Sierra Dean calls her group of dancers the Divas of Destruction, and adds the word “danger” on their shirts for good measure.
She means that the young women she trains believe they are important, and won’t hesitate to let their audience know.
“Someone asked me, ‘Are you proud of the word destruction?’” Dean said last week at her studio in the town of Mineral. “It’s not what you think it is. It’s how the girls execute the moves, how they perform.”
The Divas are hip hop majorette dancers, performing a style popularized in recent years through the cable television show Bring It! Dean started training girls in hip-hop dance four years ago, but transitioned recently to the hip hop majorette style to encourage them to “show more of their flexibility.” She said hip hop majorette entails more “tricks, splits and cartwheels.”
“Hip hop majorette is just a deeper expression of dancing,” she said. “When we went to competitions, we started to see girls doing it differently than we were, and winning. That was what the crowd wanted to see.”
But some dancers, including some of the Divas’ competitors around Virginia, take that flexibility a bit too far for some people’s taste.
“If you were to see what hip hop majorette dancing really is, we are the church edition,” Dean said.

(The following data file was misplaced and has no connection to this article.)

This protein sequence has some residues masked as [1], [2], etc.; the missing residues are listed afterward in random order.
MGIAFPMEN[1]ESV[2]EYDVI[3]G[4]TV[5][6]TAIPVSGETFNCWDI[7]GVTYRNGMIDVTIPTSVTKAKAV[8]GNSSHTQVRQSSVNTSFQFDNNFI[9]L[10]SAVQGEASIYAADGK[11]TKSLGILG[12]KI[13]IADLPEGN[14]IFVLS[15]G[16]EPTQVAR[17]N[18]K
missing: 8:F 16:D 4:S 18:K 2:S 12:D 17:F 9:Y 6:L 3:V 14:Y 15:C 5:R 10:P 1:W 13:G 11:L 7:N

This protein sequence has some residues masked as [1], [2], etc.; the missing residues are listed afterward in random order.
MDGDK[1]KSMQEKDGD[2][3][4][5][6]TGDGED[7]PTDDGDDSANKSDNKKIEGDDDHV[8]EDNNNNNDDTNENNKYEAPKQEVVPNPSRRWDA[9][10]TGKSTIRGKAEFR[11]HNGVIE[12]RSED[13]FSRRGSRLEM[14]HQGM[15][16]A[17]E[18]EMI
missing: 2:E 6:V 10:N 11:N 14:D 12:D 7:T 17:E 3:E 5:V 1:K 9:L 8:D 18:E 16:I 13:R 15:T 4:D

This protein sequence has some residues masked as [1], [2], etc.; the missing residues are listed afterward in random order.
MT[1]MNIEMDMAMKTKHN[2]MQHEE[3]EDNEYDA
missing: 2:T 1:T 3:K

The Divas have performed in numerous parades in Louisa and at high school football and basketball games. After their last show, at halftime of the Jan. 25 varsity boys’ basketball game, Dean said Louisa County High School Principal Lee Downey and Athletic Director George Stanley told her they had gotten a few complaints. Some audience members thought the girls’ dancing was sexually suggestive.
“We kept it classy, professional and age-appropriate,” Dean said. “But Louisa does not know about hip hop majorette dancing, so they are confined to what they see … I don’t think it’s any different from what they do at school dances. I think people are really noticing us, but they’re like, ‘Hey, this is something different from what I’m used to.’”
The Divas are diverse in their ages—seven to 18—and have a range of sizes and races. Dean insists any girl is welcome to join her group, pointing to members who have competed just weeks after joining with no experience.
“They can’t go out and be a cheerleader,” she said. “The first thing a person’s going to say, is, ‘I need you to execute these moves to be a cheerleader.’ In track, they’ll say, ‘I need you to run this amount of meters. If you can’t, I’m going to cut you.’ I don’t look at that. Whether they can or can’t dance, whether they’re shy or not, I give them that opportunity.”
Dean was a cheerleader as a youth in Washington, D.C. A few years after she moved to Louisa, she became a cheer coach at the Betty J. Queen Intergenerational Center, then transformed the team into a dance group.
(Article by David Holtzman)
This is a partial article. Read the full story in The Central Virginian’s April 11, 2019 issue.
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